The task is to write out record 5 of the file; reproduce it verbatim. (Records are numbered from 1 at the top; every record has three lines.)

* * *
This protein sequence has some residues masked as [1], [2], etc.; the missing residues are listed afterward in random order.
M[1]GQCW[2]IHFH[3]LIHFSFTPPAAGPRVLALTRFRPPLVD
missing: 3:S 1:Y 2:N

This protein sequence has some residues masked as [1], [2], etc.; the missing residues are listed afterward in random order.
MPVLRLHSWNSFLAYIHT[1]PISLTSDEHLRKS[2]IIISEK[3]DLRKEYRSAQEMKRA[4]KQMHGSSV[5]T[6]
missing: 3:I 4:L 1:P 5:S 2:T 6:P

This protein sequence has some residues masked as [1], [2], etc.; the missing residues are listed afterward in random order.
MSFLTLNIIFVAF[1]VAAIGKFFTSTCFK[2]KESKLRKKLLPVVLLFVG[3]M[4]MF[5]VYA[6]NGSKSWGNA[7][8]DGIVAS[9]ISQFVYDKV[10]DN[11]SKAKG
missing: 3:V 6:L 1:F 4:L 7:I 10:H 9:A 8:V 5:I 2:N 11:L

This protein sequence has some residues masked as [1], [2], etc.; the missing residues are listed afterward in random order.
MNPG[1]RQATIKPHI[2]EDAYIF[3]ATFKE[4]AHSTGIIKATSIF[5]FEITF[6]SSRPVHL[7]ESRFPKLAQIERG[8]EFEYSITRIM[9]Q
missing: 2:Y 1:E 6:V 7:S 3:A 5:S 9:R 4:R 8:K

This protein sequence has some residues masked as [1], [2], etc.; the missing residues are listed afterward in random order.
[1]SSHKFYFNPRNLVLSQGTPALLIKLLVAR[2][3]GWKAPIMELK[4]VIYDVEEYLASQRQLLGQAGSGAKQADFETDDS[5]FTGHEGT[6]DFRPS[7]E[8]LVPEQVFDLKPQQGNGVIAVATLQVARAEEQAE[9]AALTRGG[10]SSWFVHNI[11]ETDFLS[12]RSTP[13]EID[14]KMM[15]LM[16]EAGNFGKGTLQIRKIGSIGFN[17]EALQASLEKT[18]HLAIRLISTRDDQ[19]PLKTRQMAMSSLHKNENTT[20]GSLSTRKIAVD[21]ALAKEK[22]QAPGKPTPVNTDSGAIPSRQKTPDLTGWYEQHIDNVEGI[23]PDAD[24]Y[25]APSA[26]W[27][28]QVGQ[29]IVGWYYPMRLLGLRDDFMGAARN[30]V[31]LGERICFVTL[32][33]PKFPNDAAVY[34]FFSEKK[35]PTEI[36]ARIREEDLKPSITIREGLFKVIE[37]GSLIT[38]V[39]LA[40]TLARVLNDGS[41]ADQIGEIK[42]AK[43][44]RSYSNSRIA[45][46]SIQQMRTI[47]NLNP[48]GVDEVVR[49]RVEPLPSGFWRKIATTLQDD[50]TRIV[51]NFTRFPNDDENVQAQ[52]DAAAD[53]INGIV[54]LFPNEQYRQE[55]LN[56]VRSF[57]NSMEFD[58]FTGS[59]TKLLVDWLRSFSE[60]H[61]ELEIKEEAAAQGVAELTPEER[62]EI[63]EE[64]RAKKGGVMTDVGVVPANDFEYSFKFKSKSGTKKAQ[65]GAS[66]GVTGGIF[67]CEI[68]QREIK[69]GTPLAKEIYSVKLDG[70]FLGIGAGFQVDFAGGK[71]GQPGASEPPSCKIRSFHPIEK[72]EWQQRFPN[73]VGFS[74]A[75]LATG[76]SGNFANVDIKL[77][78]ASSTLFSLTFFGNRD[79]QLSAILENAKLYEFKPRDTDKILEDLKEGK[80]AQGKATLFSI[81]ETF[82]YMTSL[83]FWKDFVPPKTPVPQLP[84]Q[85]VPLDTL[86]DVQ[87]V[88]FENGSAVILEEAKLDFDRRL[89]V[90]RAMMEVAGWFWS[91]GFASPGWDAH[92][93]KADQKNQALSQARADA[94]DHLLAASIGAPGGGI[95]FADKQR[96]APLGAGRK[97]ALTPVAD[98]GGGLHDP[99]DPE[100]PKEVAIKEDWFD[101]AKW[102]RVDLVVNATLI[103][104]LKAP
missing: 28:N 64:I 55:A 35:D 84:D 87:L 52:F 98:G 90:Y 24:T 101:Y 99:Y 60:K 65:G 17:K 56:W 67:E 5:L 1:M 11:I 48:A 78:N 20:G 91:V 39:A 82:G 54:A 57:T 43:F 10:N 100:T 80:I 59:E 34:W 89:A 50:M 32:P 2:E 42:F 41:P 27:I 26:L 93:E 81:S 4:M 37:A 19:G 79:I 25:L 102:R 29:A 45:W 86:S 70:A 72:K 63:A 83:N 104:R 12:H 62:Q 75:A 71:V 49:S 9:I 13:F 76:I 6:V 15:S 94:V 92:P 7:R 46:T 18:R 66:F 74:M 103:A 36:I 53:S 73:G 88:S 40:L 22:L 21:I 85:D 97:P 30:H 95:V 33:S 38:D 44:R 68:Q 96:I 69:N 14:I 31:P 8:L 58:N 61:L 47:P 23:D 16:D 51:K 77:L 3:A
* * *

This protein sequence has some residues masked as [1], [2], etc.; the missing residues are listed afterward in random order.
[1]SSHKFYFNPRNLVLSQGTPALLIKLLVAR[2][3]GWKAPIMELK[4]VIYDVEEYLASQRQLLGQAGSGAKQADFETDDS[5]FTGHEGT[6]DFRPS[7]E[8]LVPEQVFDLKPQQGNGVIAVATLQVARAEEQAE[9]AALTRGG[10]SSWFVHNI[11]ETDFLS[12]RSTP[13]EID[14]KMM[15]LM[16]EAGNFGKGTLQIRKIGSIGFN[17]EALQASLEKT[18]HLAIRLISTRDDQ[19]PLKTRQMAMSSLHKNENTT[20]GSLSTRKIAVD[21]ALAKEK[22]QAPGKPTPVNTDSGAIPSRQKTPDLTGWYEQHIDNVEGI[23]PDAD[24]Y[25]APSA[26]W[27][28]QVGQ[29]IVGWYYPMRLLGLRDDFMGAARN[30]V[31]LGERICFVTL[32][33]PKFPNDAAVY[34]FFSEKK[35]PTEI[36]ARIREEDLKPSITIREGLFKVIE[37]GSLIT[38]V[39]LA[40]TLARVLNDGS[41]ADQIGEIK[42]AK[43][44]RSYSNSRIA[45][46]SIQQMRTI[47]NLNP[48]GVDEVVR[49]RVEPLPSGFWRKIATTLQDD[50]TRIV[51]NFTRFPNDDENVQAQ[52]DAAAD[53]INGIV[54]LFPNEQYRQE[55]LN[56]VRSF[57]NSMEFD[58]FTGS[59]TKLLVDWLRSFSE[60]H[61]ELEIKEEAAAQGVAELTPEER[62]EI[63]EE[64]RAKKGGVMTDVGVVPANDFEYSFKFKSKSGTKKAQ[65]GAS[66]GVTGGIF[67]CEI[68]QREIK[69]GTPLAKEIYSVKLDG[70]FLGIGAGFQVDFAGGK[71]GQPGASEPPSCKIRSFHPIEK[72]EWQQRFPN[73]VGFS[74]A[75]LATG[76]SGNFANVDIKL[77][78]ASSTLFSLTFFGNRD[79]QLSAILENAKLYEFKPRDTDKILEDLKEGK[80]AQGKATLFSI[81]ETF[82]YMTSL[83]FWKDFVPPKTPVPQLP[84]Q[85]VPLDTL[86]DVQ[87]V[88]FENGSAVILEEAKLDFDRRL[89]V[90]RAMMEVAGWFWS[91]GFASPGWDAH[92][93]KADQKNQALSQARADA[94]DHLLAASIGAPGGGI[95]FADKQR[96]APLGAGRK[97]ALTPVAD[98]GGGLHDP[99]DPE[100]PKEVAIKEDWFD[101]AKW[102]RVDLVVNATLI[103][104]LKAP
missing: 28:N 64:I 55:A 35:D 84:D 87:L 52:F 98:G 90:Y 24:T 101:Y 99:Y 60:K 65:G 17:K 56:W 67:E 5:L 1:M 11:I 48:A 78:N 20:G 91:V 39:A 82:G 54:A 57:T 43:F 10:N 100:T 80:I 59:E 34:W 89:A 50:M 32:P 2:E 42:F 41:P 27:I 26:L 93:E 81:S 4:M 37:A 19:G 79:I 25:L 102:R 29:A 45:W 86:S 70:A 72:K 63:A 83:N 104:R 12:H 62:Q 75:A 71:V 49:S 9:I 13:F 76:I 6:V 15:S 94:V 92:P 7:R 46:T 18:R 66:F 74:M 103:A 36:I 53:S 73:G 88:S 40:L 22:L 21:I 85:D 97:P 30:H 95:V 33:S 38:D 44:R 68:Q 96:I 69:N 14:I 31:P 8:L 58:N 61:L 47:P 23:D 16:D 51:K 77:L 3:A